Aside from certifications, there is a wealth of reliable resources to explore as well. One of our top picks is offered by the National Institute of Standards and Technology (NIST). They’ve put together an extensive list of cybersecurity opportunities boiled down into a framework of specific categories to learn more. SANS is another excellent resource, and they offer a wealth of real-world training curriculum and resources. Better yet, the organization is well-known in the space as a trusted source for cybersecurity training, which will help to highlight you as a potential candidate willing to learn.

Five Skills That Make a Great Cyber Threat Analyst 

A willingness to learn is a crucial skill within the cybersecurity space which is why, interestingly enough, a specialized degree is not a deal-breaker. Present yourself as a dedicated professional with a passion for the field, who continues to learn out of genuine curiosity, and understands how technology continues to evolve. This “willingness to learn” holds more weight than you might think. There’s a connotation that cybersecurity is all hacking and coding, but learning how people work and how technology is changing takes priority. Once you develop a deep understanding of how things work, including the human element, the rest tends to fall into place, and a good security team knows this.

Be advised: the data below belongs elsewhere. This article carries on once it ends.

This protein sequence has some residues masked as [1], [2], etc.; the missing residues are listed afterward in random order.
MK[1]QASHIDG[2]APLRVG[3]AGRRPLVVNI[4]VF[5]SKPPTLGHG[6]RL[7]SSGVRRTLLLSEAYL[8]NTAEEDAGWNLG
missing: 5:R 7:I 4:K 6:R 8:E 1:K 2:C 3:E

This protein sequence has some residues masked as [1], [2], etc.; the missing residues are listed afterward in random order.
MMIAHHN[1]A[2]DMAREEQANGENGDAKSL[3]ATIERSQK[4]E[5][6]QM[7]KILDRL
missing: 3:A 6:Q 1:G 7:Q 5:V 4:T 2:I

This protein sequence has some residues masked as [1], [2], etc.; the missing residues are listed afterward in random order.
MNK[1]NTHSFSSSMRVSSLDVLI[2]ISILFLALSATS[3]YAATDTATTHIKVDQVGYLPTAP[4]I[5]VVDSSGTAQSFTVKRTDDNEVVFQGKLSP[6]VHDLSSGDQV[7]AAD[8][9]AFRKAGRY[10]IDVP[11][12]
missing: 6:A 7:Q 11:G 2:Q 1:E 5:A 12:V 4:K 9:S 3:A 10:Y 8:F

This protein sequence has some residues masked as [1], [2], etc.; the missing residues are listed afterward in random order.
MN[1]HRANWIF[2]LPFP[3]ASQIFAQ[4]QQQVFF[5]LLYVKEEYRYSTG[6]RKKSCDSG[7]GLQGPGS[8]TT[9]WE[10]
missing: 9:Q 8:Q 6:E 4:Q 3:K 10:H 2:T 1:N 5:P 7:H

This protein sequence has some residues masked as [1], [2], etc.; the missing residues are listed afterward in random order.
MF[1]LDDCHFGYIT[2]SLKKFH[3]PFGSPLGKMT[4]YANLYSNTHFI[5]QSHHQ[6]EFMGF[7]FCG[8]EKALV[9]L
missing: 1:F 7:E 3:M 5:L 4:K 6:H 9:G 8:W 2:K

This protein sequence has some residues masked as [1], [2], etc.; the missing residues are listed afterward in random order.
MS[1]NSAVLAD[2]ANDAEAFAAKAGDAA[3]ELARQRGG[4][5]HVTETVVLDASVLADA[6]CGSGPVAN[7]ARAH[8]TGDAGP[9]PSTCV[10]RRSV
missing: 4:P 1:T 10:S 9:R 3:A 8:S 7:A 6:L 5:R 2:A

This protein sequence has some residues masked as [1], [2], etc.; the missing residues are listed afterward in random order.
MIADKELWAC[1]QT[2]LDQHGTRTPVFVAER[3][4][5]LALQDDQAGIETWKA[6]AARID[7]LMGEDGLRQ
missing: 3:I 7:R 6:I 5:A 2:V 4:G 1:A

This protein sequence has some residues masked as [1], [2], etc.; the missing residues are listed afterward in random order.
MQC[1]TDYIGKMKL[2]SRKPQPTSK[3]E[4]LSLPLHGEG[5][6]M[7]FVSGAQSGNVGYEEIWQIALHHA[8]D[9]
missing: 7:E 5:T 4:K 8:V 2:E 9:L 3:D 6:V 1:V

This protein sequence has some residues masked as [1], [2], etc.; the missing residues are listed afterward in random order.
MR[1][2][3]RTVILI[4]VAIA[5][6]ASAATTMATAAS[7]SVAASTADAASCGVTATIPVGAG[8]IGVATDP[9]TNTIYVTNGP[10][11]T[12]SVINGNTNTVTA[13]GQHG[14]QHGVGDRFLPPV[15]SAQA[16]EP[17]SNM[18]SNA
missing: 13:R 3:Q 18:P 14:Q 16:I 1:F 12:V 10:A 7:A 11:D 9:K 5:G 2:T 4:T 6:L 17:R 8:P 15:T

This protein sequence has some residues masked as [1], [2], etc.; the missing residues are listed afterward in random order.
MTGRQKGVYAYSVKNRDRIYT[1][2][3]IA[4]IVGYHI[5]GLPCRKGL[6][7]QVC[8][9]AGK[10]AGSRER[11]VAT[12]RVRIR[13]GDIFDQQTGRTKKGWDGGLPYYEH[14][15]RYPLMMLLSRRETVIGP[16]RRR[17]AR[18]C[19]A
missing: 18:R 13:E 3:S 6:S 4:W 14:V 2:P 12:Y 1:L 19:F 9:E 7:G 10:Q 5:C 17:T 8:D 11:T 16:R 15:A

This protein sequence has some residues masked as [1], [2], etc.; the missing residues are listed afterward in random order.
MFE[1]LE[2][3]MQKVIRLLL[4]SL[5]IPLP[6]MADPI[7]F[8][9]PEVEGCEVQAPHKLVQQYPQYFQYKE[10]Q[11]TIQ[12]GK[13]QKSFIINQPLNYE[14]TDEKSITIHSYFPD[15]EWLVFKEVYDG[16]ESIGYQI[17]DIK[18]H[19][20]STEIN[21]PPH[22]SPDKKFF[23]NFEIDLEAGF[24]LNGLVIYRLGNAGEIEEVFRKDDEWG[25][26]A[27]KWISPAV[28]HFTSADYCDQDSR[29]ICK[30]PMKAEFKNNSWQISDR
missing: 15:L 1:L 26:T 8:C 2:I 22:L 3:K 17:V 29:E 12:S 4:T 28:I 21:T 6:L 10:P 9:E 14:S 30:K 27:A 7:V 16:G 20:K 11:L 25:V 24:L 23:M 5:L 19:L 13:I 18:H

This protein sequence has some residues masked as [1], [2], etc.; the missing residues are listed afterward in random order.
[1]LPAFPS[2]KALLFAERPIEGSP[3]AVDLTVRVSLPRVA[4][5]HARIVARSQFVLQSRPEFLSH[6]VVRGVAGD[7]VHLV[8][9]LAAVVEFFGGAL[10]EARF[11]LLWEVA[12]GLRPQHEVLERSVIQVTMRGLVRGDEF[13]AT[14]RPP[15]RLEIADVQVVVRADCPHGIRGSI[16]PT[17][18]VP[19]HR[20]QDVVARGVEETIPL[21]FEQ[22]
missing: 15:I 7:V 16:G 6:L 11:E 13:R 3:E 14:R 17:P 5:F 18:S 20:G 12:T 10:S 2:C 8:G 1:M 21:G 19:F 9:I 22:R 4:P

Additionally, four skill categories that should also be taken into consideration include:

  • Technical Proficiency: This is a no-brainer and can include coding, system administration, applications, intrusion detection and prevention systems, attack methodologies and tools, network or operating system security, security operations, as well as incident response technology and the methods behind them. Understanding the technological world is obviously a basic, but an important one as assignments often revolve around network monitoring, computer forensics, technical executions, and more.